Mind & Body

Feeling the summertime blues? It could be Reverse Seasonal Affective Disorder


You’ve heard of the winter blues; that heavy, melancholy that comes with rain, the cold, and short days. But the same seasonal depression can impact the summertime, too. We spoke to clinical psychotherapist Dan Auerbach to explain. 

Some of my favourite childhood memories, the ones that see a smile appear on my face without me even realising, are those of my summers. The long, warm days spent at the beach, bodyboarding for hours in the ocean’s waves, exploring rock pools and building sandcastles on one of nature’s greatest playgrounds.

Even now, as an adult, there is just that something about summer that makes me happy (perhaps it’s less time at work and more time to relax with a good book). While many people feel this summertime joy like me, there are others that feel the opposite, where the summer months bring with them feelings of anxiety and depression, a condition called Summertime Seasonal Affective Disorder.

Dan Auerbach, clinical psychotherapist with Associated Counsellors & Psychologists Sydney explains that Seasonal Affective Disorder (SAD) is a condition where a person has recurrent depressive or manic episodes that coincide with the seasons.

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And while SAD typically occurs within the colder months—attributed to reduced daylight hours and impacted melatonin production—it can happen during the summer period as well.

“The onset of seasonal depression typically occurs in the colder months, particularly in higher northern latitudes with very few daylight hours in the winter,” Auerbach explains.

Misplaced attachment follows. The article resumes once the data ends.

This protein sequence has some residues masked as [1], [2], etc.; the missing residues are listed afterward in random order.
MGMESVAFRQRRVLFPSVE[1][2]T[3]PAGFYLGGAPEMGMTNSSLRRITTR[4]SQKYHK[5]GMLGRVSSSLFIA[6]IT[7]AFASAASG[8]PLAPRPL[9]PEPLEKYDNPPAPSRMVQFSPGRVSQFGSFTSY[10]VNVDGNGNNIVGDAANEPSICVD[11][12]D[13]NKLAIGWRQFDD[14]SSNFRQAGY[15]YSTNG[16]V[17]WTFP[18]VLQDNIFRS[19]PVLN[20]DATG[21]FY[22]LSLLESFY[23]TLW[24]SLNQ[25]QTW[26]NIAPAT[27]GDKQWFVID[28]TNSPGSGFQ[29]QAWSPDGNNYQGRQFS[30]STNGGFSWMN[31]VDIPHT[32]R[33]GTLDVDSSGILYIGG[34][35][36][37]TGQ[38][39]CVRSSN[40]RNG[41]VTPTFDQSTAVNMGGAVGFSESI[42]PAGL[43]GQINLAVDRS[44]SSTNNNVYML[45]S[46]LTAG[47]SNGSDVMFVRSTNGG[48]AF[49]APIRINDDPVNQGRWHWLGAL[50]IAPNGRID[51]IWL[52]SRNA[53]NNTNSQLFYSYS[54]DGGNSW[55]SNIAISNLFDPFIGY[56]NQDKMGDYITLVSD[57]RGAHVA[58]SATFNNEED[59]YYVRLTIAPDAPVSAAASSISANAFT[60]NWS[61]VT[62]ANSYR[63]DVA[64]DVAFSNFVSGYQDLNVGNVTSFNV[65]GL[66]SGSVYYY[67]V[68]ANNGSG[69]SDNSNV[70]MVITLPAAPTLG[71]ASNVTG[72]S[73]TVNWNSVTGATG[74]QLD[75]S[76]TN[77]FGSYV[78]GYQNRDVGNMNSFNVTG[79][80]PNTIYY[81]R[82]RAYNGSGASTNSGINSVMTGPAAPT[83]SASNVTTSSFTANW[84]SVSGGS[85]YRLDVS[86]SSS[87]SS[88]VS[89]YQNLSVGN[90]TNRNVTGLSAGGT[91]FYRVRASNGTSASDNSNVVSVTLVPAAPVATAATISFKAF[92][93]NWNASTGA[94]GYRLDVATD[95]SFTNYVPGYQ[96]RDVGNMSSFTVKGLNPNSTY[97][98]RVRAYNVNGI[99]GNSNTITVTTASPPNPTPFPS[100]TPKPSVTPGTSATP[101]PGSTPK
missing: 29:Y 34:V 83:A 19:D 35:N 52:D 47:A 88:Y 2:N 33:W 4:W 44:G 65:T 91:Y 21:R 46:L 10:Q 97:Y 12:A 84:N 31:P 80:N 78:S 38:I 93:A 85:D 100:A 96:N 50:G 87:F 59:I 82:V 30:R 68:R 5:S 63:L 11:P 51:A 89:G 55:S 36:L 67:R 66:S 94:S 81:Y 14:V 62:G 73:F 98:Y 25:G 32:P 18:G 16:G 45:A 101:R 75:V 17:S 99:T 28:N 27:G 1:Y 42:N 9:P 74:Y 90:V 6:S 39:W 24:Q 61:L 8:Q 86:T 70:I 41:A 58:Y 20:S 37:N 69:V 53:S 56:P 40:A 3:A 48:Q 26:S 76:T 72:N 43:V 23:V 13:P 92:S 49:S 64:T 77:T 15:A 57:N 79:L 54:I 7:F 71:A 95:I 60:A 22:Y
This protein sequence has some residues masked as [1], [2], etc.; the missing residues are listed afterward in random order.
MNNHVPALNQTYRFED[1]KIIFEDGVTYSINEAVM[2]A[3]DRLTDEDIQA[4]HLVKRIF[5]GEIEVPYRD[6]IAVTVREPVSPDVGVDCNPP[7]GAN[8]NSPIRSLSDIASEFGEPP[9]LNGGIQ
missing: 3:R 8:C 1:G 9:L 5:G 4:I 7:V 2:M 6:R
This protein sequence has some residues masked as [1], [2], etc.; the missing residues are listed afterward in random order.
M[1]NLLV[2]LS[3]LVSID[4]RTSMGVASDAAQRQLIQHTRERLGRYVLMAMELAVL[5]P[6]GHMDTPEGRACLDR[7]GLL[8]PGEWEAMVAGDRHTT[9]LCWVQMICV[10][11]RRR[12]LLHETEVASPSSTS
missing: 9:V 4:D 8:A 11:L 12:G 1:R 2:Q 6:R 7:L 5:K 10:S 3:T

“However, a small percentage of people who experience SAD report that their mood disturbances coincide with summertime and ease in autumn and winter. This is often referred to as Reverse SAD.”

With Reverse SAD though, “it’s likely that social and societal pressures are more critical.”

Auerbach attributes this to many factors: the pressure to have a ‘beach body’, the endless eating and drinking throughout the festive season, which can be triggering for those who struggle with body image, and the unrealistic expectations we often set for ourselves at the dawn of a new year.

“For many people it’s an extremely stressful and emotionally exhausting time of year. For others, it can be deeply lonely,” he says.

So, how do you tell if you are experiencing Reverse SAD or if it’s something else?

“If a decline in someone’s mental health regularly coincides with a change in season, it may be worth investigating SAD, but it can also help to track whether or not there are other factors contributing to your mood that coincide with the change in season,” he says.

The symptoms of SAD are generally the same as depression or anxiety, including:

•An increased or decreased appetite.

•Changes to sleep pattern.

•Low mood.

•Anxiety.

•Agitation.

•Feelings of hopelessness.

He adds: “The distinguishing feature of SAD is the pattern of onset and remission, which is specifically linked to the seasons.”

Could you be experiencing Reverse SAD?

If you are feeling one, or more than one of these symptoms, or are concerned at all that you may be experiencing Reverse SAD you should speak with a mental health professional.

“A professional will be able to help determine if what they’re experiencing is related to the seasons specifically or if something else, such as family conflict at Christmas, is causing episodes of depression each summer,” Auerbach says.

“If the underlying cause is more physiological, for example, lack of sleep, irritability or claustrophobia from extreme heat, then making environmental changes should help.”

Those could mean exercising indoors out of the sun, installing fans or air conditioning at home, avoiding taking substances that could impact your sleep, and perhaps introducing mediation or other relaxing techniques.

Shona Hendley is a freelance writer and ex-secondary school teacher. You can follow her on Instagram: @shonamarion.